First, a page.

Lani Guinier - 10/4/04

Who We Are

Who We Are

Lani GuinierIn 1998, Lani Guinier became the first black woman to be appointed to a tenured professorship at Harvard Law School. Before joining the faculty at Harvard, she was a tenured professor for ten years at the University of Pennsylvania Law School. During the 1980s she was head of the voting rights project at the NAACP Legal Defense Fund and had served in the Civil Rights Division during the Carter Administration as special assistant to then Assistant Attorney General Drew S. Days. Guinier came to public attention when she was nominated by President Bill Clinton in 1993 to head the Civil Rights Division of the Department of Justice, only to have her name withdrawn without a confirmation hearing. Guinier turned that incident into a powerful personal and political memoir, Lift Every Voice: Turning a Civil Rights Setback into a New Vision of Social Justice. Dean of Yale Law School Anthony Kronman calls Lift Every Voice a “moving personal testimony, a story of dignity and principle and hope, from which every reader can take heart.”

While a member of the faculty of the University of Pennsylvania Law School, Guinier investigated the experience of women in law school, leading to the publication of a book, Becoming Gentlemen: Women, Law School and Institutional Change. She and her co-authors found that women were not graduating with top honors, although women and men came to the school with virtually identical credentials. The author of many articles and op-ed pieces on democratic theory, political representation, educational equity, and issues of race and gender, Guinier has written The Tyranny of the Majority (Free Press 1994); Who’s Qualified? (Beacon Press 2001) written with Susan Sturm; and The Miner’s Canary(Harvard Press 2002), written with Gerald Torres.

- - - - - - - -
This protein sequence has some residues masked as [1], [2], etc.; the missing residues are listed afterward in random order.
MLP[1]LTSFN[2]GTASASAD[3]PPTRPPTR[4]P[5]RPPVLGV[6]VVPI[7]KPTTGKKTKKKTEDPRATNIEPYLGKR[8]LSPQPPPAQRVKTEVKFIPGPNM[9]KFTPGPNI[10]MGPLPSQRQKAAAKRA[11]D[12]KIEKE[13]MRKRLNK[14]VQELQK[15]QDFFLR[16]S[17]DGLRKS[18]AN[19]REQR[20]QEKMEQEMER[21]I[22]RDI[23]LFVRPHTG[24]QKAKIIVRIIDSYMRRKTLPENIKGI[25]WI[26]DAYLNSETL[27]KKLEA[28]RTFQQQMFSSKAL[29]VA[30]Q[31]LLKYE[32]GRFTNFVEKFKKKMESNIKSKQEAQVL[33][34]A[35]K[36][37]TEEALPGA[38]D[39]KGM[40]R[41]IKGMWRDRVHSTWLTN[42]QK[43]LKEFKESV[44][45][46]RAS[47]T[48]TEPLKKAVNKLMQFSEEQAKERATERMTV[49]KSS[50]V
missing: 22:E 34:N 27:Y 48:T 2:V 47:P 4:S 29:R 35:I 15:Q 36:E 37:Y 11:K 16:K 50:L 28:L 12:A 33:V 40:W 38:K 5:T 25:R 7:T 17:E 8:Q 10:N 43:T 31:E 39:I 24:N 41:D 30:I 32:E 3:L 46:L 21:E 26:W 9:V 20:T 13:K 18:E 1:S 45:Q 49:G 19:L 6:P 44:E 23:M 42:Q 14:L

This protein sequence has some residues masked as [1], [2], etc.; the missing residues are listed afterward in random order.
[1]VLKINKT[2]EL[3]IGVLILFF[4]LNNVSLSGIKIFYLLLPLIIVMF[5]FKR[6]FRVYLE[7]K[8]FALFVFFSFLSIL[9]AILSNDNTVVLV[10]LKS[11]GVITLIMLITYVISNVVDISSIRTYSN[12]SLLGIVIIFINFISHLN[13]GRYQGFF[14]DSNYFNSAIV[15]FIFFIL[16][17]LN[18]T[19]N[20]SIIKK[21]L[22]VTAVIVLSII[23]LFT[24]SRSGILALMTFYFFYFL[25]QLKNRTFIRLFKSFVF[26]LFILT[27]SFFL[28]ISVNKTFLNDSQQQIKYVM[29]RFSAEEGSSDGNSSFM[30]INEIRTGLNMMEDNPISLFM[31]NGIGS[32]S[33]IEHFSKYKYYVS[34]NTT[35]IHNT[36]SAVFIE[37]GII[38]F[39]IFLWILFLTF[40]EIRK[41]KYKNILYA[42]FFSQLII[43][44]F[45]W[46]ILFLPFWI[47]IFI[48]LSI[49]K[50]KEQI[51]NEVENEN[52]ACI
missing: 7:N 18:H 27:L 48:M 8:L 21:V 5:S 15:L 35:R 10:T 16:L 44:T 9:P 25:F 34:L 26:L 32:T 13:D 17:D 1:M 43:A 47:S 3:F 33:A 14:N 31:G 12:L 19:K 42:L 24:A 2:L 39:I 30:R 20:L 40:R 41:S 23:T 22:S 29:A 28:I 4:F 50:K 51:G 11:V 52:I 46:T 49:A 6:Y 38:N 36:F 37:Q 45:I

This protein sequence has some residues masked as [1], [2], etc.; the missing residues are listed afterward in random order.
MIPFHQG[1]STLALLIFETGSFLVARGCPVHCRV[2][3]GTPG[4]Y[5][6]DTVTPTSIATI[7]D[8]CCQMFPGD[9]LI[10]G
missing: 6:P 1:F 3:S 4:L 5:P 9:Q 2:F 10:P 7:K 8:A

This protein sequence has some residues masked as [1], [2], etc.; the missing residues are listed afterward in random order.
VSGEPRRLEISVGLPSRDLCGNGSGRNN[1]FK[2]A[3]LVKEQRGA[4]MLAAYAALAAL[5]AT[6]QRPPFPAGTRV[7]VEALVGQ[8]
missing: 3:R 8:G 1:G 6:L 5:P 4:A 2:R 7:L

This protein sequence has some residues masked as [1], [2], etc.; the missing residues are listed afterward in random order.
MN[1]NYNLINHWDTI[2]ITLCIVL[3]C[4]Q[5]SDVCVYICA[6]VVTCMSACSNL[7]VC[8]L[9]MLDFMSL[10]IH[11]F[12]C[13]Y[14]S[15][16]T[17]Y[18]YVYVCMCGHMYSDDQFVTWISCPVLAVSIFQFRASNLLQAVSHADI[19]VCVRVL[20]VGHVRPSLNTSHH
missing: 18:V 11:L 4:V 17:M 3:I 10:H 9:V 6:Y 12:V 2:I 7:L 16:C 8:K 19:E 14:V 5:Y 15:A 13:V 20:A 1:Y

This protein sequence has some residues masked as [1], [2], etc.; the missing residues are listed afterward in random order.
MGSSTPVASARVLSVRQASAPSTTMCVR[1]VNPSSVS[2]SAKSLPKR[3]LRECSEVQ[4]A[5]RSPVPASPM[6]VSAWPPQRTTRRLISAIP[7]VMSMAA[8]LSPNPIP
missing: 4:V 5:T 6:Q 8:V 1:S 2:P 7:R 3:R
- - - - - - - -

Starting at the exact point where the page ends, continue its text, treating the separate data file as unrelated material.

In a recent piece in the Chronicle of Higher Education, Guinier argues that colleges should practice “confirmative action,” meaning that all students should be evaluated and educated to confirm the sacred, democratic mission of higher learning.

A graduate of Radcliffe College of Harvard University and Yale Law School, Guinier has received numerous awards, including the 1995 Margaret Brent Women Lawyers of Achievement Award from the American Bar Association’s Commission on Women in the Profession, the Champion of Democracy Award from the National Women's Political Caucus, the Rosa Parks Award from the American Association for Affirmative Action, the Harvey Levin Teaching Award, given to her by the 1994 graduating class at the University of Pennsylvania, and the 2002 Sacks-Freund Teaching Award from Harvard Law School. She is the recipient of eight honorary degrees, including from Smith College, Spelman College, Swarthmore College, and University of the District of Columbia.

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